Jesus, prophet & miracle worker
- Hi, Gordon,
Thanks for your reply. I accept that you do not think that the explanation for the life and teaching of Jesus is that he was a prophet announcing the imminent arrival of the Kingdom of God on earth.
I should be interested to know what you think about the Zoroastrian/Zurvanite dualism and apocalyptic eschatology which characterises the NT and is a major strain in Judaism with the Persianisers (Pharisees) from 200BC onwards as evidenced in " A History of Zoroastrianism" Volume 3 Page 410, "The Servant Messiah" by T W Manson page 19 and" Zoroastrian & Parsi Studies" Section B, Parts 2,3 & 4 by John R Hinnells.
Dennis Goffin UK
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On Aug 11, 2008, at 1:03 PM, Dennis Goffin wrote:
> Hi, Gordon,
> Thanks for your reply. I accept that you do not
> think that the explanation for the life and teaching of Jesus is
> that he was a prophet announcing the imminent arrival of the
> Kingdom of God on earth.
You're welcome. And I'd urge you simply to spend some time tracing
out not only the nuances of how prophetic and apocalyptic resources
are used, but also the other strains of thought and expression that
are relied upon (the Torah story heritage, Royal theology heritage,
the Priestly heritage, the practical wisdom heritage and what I like
to call "the puzzling" or "riddling" wisdom heritage). Attention to
each "voice" and then the way these "voices" are combined and nuanced
is important for seeing the uniqueness we find across the span of
writings we have.
> I should be interested to know what you think
> about the Zoroastrian/Zurvanite dualism and apocalyptic eschatology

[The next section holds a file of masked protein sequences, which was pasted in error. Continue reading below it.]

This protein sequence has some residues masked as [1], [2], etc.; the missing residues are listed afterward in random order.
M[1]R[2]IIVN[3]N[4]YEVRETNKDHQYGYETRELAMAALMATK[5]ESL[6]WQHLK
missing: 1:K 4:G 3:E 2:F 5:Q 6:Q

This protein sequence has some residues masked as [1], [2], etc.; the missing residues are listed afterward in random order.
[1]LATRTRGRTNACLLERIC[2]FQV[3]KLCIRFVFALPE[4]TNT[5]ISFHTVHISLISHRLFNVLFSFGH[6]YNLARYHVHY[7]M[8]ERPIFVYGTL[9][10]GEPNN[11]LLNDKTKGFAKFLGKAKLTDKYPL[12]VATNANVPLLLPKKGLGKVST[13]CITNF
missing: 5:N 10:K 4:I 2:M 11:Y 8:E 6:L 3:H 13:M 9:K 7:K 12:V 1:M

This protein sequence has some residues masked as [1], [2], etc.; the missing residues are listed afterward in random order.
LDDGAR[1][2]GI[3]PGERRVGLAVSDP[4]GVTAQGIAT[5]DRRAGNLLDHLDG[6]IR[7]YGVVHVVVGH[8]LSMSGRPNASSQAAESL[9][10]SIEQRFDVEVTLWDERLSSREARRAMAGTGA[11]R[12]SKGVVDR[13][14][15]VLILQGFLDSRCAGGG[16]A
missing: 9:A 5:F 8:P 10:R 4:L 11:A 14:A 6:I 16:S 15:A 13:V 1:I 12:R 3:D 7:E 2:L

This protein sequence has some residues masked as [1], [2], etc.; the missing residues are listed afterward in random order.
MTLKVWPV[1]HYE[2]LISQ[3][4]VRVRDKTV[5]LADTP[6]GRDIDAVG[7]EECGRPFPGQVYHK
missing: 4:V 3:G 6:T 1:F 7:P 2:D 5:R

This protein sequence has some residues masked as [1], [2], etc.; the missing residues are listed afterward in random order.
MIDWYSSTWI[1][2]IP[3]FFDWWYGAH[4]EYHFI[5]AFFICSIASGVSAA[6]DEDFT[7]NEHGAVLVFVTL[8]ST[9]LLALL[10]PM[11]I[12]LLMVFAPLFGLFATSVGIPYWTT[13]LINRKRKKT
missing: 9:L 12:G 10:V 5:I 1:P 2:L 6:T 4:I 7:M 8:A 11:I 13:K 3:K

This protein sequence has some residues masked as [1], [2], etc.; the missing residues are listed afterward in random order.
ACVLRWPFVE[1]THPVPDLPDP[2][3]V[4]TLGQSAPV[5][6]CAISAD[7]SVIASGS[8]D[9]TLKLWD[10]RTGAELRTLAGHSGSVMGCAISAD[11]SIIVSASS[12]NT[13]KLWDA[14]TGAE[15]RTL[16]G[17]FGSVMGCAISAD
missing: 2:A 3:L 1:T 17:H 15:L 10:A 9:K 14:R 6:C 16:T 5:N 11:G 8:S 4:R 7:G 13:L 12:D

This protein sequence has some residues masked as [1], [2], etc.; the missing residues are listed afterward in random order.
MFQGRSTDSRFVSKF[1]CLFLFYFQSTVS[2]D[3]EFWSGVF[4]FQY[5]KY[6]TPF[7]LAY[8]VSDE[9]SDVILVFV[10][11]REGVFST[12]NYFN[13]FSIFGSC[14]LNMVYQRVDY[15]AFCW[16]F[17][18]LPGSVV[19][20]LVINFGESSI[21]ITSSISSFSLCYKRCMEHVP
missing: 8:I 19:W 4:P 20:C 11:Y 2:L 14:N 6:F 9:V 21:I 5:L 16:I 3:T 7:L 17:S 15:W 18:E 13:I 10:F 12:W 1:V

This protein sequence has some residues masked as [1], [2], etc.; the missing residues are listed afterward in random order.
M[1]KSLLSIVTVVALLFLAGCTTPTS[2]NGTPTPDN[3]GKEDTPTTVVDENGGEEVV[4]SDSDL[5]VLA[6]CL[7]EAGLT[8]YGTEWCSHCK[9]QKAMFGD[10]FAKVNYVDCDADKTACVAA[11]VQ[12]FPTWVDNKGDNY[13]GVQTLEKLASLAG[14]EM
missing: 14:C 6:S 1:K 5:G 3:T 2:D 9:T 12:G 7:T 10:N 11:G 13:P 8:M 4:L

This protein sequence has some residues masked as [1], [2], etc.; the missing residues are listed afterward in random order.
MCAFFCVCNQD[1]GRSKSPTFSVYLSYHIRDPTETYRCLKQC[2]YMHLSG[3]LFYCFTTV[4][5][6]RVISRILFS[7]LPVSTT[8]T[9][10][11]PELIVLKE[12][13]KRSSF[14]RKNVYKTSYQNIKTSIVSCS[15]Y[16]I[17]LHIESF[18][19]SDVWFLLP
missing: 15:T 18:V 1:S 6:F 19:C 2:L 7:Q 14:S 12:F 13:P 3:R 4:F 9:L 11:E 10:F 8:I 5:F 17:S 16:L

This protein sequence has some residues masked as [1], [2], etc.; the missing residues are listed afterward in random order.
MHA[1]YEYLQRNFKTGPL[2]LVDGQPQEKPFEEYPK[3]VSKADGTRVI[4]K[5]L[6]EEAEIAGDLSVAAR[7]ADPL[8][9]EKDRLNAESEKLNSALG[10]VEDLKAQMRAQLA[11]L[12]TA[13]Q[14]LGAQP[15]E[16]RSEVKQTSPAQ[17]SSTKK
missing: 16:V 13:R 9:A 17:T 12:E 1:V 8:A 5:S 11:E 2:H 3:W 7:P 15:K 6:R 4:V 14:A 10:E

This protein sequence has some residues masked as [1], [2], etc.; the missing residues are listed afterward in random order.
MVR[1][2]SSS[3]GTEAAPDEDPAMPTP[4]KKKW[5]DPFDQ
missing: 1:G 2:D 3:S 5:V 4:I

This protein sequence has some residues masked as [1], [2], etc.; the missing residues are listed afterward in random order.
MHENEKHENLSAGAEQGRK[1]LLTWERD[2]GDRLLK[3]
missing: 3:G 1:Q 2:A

> which characterises the NT and is a major strain in Judaism with
> the Persianisers (Pharisees) from 200BC onwards as evidenced in " A
> History of Zoroastrianism" Volume 3 Page 410, "The Servant
> Messiah" by T W Manson page 19 and" Zoroastrian & Parsi Studies"
> Section B, Parts 2,3 & 4 by John R Hinnells.
I'm not quite sure what you are asking here. Clearly the "Z" dualism
of the Persians and on to the philosophical dualism of the Greeks had
major impact on Jewish and later, Christian thought. What I reject
is that this impact was universal across all strands of Hebrew/
Jewish and later Christian thought, and that even within groups that
majored in millenarianism that there was simply one way to think/
believe based in such a belief paradigm. Remember, yes, such as
Daniel is a late work, but so also there are also late (extra
canonical) wisdom works. Or again, remember that Josephus notes 4
major parties in and around Judea (Pharisees, Saducees, Essenes and
the 4th Philosophy) and the NT also talks in terms of such as
Herodians, the Greeks (in John's Gospel), the followers of John the
Baptizer, such as "magicians" (Honi the circle drawer) and
"bandits." I think Jewish thought in the first century was quite
rich and diverse and, per my note to Ron this morning, I think this
"reconciliation movement" achieved the gathering of this diversity
which made for the rich ideological soup we find in the resources we
have. That the apocalyptic genre became highly useful to deal with
filling out a theological portraiture of Jesus as "the once and
future king," so to speak (***never*** just a prophet!), and then
this being developed in terms of a full narrative portraiture after
the trauma of the R-J War, so that it became a central theological
feature for the tradition, I take as entirely understandable.
Obviously "King Jesus" didn't just rule in the past, nor just rule in
heaven now, but always will rule and will complete his rule. The
apocalyptic genre is "just the stuff" to paint this out. But just
within the Canonical 4 we see the nuance of the genre of apocalyptic
and it is worth paying close heed to how those gospels variously
present their characterizations of Jesus in relationship to the
breadth of base materials utilized.
Does this help?
Thanks for your note,
> Dennis Goffin UK
> [Non-text portions of this message have been removed]
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